For example, New Zealand banks charge anywhere from 1.4 percent to 3.5 percent for overseas transactions, meaning a $100 purchase will cost between $101-104. They also charge a margin on the exchange rate which means these small charges add up, especially if you’re paying for everything by card.

There are bank card alternatives which provide better value for money such as the Wise Card. These allow you to spend money in dozens of currencies at the same rate you see on Google, with no markups or hidden fees.

Falling for the dynamic currency conversion scam

When you purchase something overseas in-store or withdraw money through an ATM, you may be presented with the option of paying in the local currency or your home currency. This is known as “dynamic currency conversion” and it’s designed to exploit – not help – you.

Paying in New Zealand dollars might sound like a good plan but it allows the merchant to convert the purchase from the local currency on your behalf, which means the exchange rate is guaranteed to be so much worse compared to your card provider.

In the UK, you can be charged 10 percent per transaction if you choose to pay in your home currency.

The golden rule is always pay in the local currency of where you are.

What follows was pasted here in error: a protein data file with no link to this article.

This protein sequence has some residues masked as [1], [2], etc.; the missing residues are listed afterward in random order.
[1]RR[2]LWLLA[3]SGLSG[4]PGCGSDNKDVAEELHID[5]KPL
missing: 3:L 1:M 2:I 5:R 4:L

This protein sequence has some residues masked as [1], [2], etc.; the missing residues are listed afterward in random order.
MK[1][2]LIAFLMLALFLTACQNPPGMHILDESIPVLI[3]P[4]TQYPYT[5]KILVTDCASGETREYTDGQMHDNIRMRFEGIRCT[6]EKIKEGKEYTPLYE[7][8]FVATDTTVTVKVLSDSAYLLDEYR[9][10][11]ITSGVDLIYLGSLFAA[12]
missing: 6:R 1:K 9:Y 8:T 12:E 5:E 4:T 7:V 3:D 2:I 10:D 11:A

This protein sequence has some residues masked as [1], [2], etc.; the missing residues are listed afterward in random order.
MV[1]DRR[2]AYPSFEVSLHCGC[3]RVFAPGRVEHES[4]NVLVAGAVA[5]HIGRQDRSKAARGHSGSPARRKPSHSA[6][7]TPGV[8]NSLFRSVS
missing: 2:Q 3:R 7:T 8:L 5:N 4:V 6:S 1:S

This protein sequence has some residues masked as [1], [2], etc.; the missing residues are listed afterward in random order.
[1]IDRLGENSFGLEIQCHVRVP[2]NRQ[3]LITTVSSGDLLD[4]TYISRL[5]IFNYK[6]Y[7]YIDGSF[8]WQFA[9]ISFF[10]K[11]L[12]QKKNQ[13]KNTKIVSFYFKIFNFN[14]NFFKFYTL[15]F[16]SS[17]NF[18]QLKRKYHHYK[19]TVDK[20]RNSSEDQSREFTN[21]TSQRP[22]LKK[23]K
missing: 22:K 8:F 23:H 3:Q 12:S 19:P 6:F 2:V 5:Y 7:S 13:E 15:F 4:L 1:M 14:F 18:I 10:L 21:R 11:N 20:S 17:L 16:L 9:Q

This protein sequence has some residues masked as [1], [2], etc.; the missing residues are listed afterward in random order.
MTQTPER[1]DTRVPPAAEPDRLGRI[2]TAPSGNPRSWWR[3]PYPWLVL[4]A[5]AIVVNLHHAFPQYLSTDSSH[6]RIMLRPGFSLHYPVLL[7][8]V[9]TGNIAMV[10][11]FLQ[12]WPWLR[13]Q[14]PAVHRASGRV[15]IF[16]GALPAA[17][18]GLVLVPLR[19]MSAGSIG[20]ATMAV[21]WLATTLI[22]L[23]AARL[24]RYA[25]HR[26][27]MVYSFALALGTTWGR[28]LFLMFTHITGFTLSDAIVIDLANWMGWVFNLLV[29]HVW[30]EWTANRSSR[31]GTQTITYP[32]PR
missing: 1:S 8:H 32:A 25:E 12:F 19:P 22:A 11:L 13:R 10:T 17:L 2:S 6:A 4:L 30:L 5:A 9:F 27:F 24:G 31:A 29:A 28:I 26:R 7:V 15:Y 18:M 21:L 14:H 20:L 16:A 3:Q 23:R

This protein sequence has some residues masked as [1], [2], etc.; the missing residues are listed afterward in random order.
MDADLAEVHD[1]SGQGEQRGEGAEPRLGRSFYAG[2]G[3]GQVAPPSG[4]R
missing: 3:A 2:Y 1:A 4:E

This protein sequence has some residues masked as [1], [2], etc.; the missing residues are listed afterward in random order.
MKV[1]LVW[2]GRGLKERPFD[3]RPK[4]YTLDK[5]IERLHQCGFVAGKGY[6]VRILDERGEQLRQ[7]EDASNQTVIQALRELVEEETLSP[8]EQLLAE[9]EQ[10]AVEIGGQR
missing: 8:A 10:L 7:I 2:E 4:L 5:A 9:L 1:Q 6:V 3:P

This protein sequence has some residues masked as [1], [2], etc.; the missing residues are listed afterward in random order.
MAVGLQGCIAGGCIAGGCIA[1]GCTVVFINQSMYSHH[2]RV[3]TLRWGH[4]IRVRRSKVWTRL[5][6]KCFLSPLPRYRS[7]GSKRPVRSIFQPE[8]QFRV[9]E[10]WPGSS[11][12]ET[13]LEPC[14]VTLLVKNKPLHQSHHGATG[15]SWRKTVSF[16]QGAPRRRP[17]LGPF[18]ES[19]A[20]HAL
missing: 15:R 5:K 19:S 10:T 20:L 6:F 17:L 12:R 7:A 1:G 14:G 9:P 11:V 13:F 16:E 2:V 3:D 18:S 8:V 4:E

Transferring money using your bank

Sending money between countries can be expensive if you use your bank. This pretty much rings true for countries you’re sending money and from.

New Zealand banks charge anywhere between $13 and $20 for international money transfers. In addition to high fees, they charge a markup and a margin on the exchange rate, which means you won’t be getting any bang for your buck.

One way to circumvent these fees is by using online money transfer services which are quicker and cheaper than banks. Look online for a real-time exchange rate comparison tool which displays the fees and exchange rate charged by banks and other money transfer services.

Not checking your mobile roaming rates

Most telcos charge extra if you use your phone outside your home country, and charges can be high if you don’t plan ahead. The cost of outbound calls can be exorbitant, and some also charge for incoming calls. However, the real money suck is data usage.

Pay-as-you-go data charges while traveling range from 50c and $3 per megabyte, but some can go as high as $15. Check the rates with your telco before heading overseas or look at purchasing a local SIM card to reduce the risk of bill shock.

Buying excess insurance at the car hire desk

Hiring a car can be a convenient way to get around a destination, but pay special attention to the extra charges on the basic costs.

Car hire insurance usually comes with a much higher excess than on standard car insurance – up to several-thousand dollars. While “excess insurance”, which reduces the driver’s liability to zero in the event a car is damaged or stolen, is worth having, car hire companies charge a fortune for policies they sell when picking up the car.

You’ll get a better deal if you buy standalone cover before you travel. For example, look for comprehensive travel insurance policies which also include car rental excess insurance.